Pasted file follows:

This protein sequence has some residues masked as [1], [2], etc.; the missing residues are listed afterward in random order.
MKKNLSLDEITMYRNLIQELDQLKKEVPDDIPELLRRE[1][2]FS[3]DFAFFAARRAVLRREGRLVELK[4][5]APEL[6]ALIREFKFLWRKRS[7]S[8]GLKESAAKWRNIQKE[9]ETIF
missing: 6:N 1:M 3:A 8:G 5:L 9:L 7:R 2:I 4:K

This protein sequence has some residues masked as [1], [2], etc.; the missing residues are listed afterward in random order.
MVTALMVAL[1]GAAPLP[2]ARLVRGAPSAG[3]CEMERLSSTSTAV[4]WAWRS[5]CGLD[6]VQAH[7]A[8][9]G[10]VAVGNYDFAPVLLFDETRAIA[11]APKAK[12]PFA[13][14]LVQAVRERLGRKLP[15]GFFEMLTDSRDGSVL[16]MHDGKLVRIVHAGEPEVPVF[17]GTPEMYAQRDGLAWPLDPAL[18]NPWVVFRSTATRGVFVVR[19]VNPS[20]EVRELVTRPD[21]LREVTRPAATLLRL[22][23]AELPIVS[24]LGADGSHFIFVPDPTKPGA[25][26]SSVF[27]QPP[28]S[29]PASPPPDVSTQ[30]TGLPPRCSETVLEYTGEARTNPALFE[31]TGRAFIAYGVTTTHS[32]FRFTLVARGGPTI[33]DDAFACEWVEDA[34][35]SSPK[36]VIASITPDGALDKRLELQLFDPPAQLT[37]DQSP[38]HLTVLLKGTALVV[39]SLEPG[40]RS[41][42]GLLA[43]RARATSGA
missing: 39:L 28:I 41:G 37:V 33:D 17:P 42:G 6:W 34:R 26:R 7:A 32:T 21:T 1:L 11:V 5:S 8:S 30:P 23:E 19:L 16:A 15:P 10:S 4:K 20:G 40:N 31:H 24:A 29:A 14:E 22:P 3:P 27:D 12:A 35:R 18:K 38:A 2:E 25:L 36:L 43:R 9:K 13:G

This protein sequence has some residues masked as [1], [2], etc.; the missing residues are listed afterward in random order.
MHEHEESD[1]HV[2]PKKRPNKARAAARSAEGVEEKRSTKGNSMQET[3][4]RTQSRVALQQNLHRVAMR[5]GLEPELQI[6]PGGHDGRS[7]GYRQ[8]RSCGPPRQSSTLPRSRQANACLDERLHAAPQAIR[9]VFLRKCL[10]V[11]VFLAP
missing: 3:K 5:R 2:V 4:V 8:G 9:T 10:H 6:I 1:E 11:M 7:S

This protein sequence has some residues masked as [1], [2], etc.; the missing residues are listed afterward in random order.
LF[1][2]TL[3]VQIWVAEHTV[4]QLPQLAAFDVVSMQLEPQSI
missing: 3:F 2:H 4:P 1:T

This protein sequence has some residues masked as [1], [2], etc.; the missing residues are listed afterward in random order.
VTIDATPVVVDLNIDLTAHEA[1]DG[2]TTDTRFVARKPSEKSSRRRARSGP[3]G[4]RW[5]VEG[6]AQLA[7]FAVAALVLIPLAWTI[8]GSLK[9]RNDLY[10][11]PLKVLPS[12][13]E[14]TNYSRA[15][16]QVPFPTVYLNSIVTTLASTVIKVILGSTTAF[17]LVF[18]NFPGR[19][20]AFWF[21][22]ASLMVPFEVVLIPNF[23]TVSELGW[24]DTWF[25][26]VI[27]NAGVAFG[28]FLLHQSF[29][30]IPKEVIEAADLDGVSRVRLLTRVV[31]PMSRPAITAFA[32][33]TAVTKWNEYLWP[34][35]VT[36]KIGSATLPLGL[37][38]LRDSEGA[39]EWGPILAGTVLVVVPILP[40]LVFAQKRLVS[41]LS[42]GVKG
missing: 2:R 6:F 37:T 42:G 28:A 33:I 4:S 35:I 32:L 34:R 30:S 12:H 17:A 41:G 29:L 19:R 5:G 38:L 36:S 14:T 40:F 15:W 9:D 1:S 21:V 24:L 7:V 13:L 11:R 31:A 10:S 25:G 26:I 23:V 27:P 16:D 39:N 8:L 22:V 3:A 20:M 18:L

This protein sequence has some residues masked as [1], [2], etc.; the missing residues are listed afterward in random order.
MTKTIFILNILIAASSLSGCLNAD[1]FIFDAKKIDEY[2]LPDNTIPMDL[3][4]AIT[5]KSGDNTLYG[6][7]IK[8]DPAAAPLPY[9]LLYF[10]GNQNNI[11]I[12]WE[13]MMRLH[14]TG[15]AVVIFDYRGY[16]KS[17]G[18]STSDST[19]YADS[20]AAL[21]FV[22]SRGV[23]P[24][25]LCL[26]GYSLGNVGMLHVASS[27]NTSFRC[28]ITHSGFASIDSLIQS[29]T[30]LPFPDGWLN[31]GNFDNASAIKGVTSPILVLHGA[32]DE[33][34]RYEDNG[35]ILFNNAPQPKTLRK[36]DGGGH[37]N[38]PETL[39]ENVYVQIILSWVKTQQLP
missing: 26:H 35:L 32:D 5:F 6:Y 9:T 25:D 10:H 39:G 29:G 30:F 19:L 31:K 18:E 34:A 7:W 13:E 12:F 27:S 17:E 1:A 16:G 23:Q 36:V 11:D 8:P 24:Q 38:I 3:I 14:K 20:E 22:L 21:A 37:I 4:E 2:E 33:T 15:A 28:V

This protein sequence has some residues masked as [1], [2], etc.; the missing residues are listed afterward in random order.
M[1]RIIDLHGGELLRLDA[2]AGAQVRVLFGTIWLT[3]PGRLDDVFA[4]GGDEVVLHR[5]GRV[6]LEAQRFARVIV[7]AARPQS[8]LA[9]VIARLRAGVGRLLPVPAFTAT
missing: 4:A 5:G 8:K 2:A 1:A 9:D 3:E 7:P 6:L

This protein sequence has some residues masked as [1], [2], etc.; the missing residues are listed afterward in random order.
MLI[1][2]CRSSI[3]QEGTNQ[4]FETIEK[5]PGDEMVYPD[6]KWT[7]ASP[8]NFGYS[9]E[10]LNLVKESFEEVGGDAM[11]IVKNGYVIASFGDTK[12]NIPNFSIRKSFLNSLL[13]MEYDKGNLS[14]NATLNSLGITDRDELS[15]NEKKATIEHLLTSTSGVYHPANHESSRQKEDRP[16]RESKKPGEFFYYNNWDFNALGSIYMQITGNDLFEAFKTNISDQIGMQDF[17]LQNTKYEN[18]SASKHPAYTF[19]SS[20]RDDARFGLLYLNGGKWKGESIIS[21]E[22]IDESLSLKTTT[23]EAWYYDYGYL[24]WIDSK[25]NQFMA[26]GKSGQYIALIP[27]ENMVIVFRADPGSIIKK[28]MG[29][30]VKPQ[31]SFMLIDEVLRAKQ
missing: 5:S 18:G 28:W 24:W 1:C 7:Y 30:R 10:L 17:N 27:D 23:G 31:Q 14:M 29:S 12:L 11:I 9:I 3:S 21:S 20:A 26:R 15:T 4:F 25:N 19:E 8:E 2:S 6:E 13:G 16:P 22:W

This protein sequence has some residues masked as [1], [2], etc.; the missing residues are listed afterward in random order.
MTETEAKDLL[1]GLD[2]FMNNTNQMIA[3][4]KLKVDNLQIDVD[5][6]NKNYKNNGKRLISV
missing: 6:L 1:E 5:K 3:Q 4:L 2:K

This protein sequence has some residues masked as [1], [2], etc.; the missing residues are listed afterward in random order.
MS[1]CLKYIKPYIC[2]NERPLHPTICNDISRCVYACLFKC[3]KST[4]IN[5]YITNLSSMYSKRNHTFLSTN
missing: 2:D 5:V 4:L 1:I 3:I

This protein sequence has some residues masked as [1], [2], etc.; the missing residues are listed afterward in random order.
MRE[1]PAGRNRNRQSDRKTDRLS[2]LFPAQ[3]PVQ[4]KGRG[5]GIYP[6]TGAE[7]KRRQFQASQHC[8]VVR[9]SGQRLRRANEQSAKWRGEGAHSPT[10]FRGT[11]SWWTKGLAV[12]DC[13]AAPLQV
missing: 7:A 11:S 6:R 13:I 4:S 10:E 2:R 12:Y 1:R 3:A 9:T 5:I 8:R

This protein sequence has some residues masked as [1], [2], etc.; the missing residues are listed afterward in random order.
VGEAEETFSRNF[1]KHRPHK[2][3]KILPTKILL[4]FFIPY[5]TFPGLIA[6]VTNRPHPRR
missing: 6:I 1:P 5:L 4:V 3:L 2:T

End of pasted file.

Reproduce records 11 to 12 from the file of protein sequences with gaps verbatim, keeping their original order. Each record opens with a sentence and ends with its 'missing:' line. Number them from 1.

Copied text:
This protein sequence has some residues masked as [1], [2], etc.; the missing residues are listed afterward in random order.
MRE[1]PAGRNRNRQSDRKTDRLS[2]LFPAQ[3]PVQ[4]KGRG[5]GIYP[6]TGAE[7]KRRQFQASQHC[8]VVR[9]SGQRLRRANEQSAKWRGEGAHSPT[10]FRGT[11]SWWTKGLAV[12]DC[13]AAPLQV
missing: 7:A 11:S 6:R 13:I 4:S 10:E 2:R 12:Y 1:R 3:A 9:T 5:I 8:R

This protein sequence has some residues masked as [1], [2], etc.; the missing residues are listed afterward in random order.
VGEAEETFSRNF[1]KHRPHK[2][3]KILPTKILL[4]FFIPY[5]TFPGLIA[6]VTNRPHPRR
missing: 6:I 1:P 5:L 4:V 3:L 2:T